Iran Never Accepts INSTEX’s Humiliating Conditions: Judiciary Chief
Iranian Judiciary Chief Ayatollah Sadeq Amoli Larijani said the country would never accept the “humiliating conditions” of the European Union’s financial mechanism for trade with Iran known as INSTEX, including Iran’s accession to the Financial Action Task Force (FATF).
“After 9 months of procrastination and negotiation, Europeans have created a mechanism with limited capacity, not for exchanging money but for food and medicine,” Amoli Larijani said, addressing a meeting with high-ranking judicial officials on Monday.
The European countries have reportedly set two “strange conditions” for the mechanism named the Instrument in Support of Trade Exchanges (INSTEX), he added.
The first condition is that Iran should join the FATF and the other is that the country should enter the negotiations on its missile program, the judiciary chief stated.
“The countries should be aware that Iran will by no means accept these humiliating conditions and will not accede to any demand at the expense of opening a small waterway such as INSTEX,” he went on to say.
Britain, France and Germany on Thursday issued a joint statement on the creation of the INSTEX that will allow trade between the EU and Iran without relying on direct financial transactions.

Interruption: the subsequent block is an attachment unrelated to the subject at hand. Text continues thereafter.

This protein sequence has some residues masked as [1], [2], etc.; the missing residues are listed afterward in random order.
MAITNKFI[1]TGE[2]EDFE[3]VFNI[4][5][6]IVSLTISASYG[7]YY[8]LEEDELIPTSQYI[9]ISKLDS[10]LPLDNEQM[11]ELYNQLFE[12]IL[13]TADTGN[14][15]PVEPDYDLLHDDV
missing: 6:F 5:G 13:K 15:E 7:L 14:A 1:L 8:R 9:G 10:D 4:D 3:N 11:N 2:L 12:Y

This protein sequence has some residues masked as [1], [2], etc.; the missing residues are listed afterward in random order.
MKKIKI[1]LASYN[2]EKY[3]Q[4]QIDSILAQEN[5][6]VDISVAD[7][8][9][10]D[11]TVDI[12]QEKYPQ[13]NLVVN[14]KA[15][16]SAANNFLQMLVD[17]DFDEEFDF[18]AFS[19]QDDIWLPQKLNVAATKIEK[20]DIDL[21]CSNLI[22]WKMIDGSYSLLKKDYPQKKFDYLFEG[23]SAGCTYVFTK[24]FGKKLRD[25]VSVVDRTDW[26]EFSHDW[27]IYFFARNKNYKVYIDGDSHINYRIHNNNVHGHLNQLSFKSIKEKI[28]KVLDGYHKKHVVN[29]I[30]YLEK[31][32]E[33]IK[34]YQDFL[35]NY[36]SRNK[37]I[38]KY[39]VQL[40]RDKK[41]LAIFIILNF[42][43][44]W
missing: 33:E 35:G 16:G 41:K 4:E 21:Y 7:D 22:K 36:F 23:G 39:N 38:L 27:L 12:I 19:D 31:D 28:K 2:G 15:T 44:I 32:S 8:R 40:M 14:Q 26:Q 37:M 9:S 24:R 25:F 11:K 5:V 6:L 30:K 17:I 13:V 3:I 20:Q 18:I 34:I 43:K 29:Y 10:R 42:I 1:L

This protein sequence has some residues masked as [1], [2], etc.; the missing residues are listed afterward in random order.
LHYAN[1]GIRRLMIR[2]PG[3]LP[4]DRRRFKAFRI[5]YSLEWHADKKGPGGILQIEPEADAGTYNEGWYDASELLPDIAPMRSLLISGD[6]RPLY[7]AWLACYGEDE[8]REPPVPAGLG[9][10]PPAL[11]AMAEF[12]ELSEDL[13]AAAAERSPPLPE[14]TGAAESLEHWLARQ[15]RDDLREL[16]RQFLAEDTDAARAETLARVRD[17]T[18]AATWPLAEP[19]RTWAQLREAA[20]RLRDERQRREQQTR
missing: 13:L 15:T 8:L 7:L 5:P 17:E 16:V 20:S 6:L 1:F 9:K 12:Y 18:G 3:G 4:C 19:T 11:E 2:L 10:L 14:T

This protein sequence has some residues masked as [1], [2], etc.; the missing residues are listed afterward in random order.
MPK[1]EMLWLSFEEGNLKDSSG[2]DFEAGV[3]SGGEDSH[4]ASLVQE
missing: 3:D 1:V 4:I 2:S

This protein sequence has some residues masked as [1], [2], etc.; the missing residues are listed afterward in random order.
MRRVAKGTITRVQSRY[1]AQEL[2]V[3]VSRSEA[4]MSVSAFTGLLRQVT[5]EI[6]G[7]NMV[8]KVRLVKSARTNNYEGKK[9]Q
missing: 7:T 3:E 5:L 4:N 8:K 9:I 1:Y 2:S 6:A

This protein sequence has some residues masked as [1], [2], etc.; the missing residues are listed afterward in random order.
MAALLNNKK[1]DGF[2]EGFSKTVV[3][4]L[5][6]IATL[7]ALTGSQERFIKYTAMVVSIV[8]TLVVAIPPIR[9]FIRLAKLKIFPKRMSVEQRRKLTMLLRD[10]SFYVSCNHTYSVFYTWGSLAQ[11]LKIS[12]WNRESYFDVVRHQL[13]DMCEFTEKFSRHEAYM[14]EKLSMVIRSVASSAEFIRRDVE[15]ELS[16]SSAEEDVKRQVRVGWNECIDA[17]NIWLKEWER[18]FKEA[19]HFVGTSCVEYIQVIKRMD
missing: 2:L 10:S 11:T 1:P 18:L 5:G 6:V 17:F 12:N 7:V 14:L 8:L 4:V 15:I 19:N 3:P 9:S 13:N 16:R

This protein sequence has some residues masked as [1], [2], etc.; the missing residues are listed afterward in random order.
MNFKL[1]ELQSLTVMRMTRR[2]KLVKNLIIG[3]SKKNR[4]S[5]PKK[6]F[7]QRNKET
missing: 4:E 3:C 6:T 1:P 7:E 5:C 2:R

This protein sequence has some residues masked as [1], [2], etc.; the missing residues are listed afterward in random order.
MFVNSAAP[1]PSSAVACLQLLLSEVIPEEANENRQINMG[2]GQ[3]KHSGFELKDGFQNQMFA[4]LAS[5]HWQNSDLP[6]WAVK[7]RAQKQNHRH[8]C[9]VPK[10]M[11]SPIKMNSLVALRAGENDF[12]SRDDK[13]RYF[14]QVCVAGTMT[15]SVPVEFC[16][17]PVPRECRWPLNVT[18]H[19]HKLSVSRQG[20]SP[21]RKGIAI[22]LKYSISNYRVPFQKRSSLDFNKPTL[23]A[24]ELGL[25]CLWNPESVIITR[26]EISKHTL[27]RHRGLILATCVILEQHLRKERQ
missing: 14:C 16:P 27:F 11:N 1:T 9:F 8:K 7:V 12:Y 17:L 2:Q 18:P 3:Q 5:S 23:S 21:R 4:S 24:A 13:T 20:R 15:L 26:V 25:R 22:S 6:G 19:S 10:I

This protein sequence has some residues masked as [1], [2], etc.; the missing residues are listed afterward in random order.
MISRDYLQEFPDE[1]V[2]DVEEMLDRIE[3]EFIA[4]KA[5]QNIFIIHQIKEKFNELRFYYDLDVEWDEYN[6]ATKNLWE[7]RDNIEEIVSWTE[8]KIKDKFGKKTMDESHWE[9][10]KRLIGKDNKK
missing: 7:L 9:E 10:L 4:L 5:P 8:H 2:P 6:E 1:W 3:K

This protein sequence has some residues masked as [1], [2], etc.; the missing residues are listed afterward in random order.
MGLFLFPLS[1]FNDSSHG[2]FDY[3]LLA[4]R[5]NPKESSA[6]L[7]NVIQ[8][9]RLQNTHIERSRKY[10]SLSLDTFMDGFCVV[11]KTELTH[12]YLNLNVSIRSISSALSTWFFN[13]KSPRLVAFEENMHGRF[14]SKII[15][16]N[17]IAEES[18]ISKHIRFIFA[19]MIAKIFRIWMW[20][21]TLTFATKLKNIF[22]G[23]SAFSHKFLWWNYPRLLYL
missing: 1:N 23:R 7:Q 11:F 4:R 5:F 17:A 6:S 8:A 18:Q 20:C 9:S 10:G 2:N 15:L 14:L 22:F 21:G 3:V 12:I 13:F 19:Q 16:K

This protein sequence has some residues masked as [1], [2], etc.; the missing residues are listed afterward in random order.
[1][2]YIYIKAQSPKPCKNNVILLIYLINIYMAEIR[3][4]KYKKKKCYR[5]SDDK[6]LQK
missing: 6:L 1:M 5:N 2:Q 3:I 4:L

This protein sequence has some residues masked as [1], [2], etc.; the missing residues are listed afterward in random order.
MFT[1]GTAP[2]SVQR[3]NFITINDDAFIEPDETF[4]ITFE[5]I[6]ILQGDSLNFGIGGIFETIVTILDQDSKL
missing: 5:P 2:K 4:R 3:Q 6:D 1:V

INSTEX has been registered in France and will be run by German banker and former Commerzbank manager Per Fischer. The new special purpose vehicle will have a supervisory board consisting of diplomats from all three countries: Miguel Berger of Germany, Maurice Gourdault-Montagne of France and Simon McDonald of Britain.
The European Union has vowed to counter Trump’s renewed sanctions on Iran, including by means of a new law to shield European companies from punitive measures.
On May 8, the US president pulled his country out of the Joint Comprehensive Plan of Action (JCPOA), the nuclear deal that was achieved in Vienna in 2015 after years of negotiations among Iran and the Group 5+1 (Russia, China, the US, Britain, France and Germany).
Following the US exit, Iran and the remaining parties launched talks to save the accord.
Trump on August 6 signed an executive order re-imposing many sanctions on Iran, three months after pulling out of the Iran nuclear deal.
He said the US policy is to levy “maximum economic pressure” on the country.
The second batch of US sanctions against the Islamic Republic took effect on November 4.
(Source: Tasnim, under Creative Commons licence)